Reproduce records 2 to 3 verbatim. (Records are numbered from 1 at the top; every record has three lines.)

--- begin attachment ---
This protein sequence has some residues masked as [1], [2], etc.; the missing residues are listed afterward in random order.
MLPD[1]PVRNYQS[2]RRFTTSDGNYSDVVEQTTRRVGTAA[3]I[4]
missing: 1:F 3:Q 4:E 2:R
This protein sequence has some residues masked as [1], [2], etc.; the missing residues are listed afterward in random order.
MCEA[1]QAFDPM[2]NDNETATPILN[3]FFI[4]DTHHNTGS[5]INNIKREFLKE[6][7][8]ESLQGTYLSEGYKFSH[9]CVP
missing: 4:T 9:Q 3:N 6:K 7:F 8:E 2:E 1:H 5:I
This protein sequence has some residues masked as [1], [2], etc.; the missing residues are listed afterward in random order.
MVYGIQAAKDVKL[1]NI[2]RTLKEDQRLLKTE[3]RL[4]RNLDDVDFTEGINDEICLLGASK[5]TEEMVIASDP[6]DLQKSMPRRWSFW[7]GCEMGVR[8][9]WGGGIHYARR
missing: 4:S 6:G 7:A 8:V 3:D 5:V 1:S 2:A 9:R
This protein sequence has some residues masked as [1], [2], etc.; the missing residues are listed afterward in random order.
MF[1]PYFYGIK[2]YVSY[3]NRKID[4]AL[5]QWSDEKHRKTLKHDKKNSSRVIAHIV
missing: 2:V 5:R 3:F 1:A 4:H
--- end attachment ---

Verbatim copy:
This protein sequence has some residues masked as [1], [2], etc.; the missing residues are listed afterward in random order.
MCEA[1]QAFDPM[2]NDNETATPILN[3]FFI[4]DTHHNTGS[5]INNIKREFLKE[6][7][8]ESLQGTYLSEGYKFSH[9]CVP
missing: 4:T 9:Q 3:N 6:K 7:F 8:E 2:E 1:H 5:I
This protein sequence has some residues masked as [1], [2], etc.; the missing residues are listed afterward in random order.
MVYGIQAAKDVKL[1]NI[2]RTLKEDQRLLKTE[3]RL[4]RNLDDVDFTEGINDEICLLGASK[5]TEEMVIASDP[6]DLQKSMPRRWSFW[7]GCEMGVR[8][9]WGGGIHYARR
missing: 4:S 6:G 7:A 8:V 3:D 5:V 1:S 2:A 9:R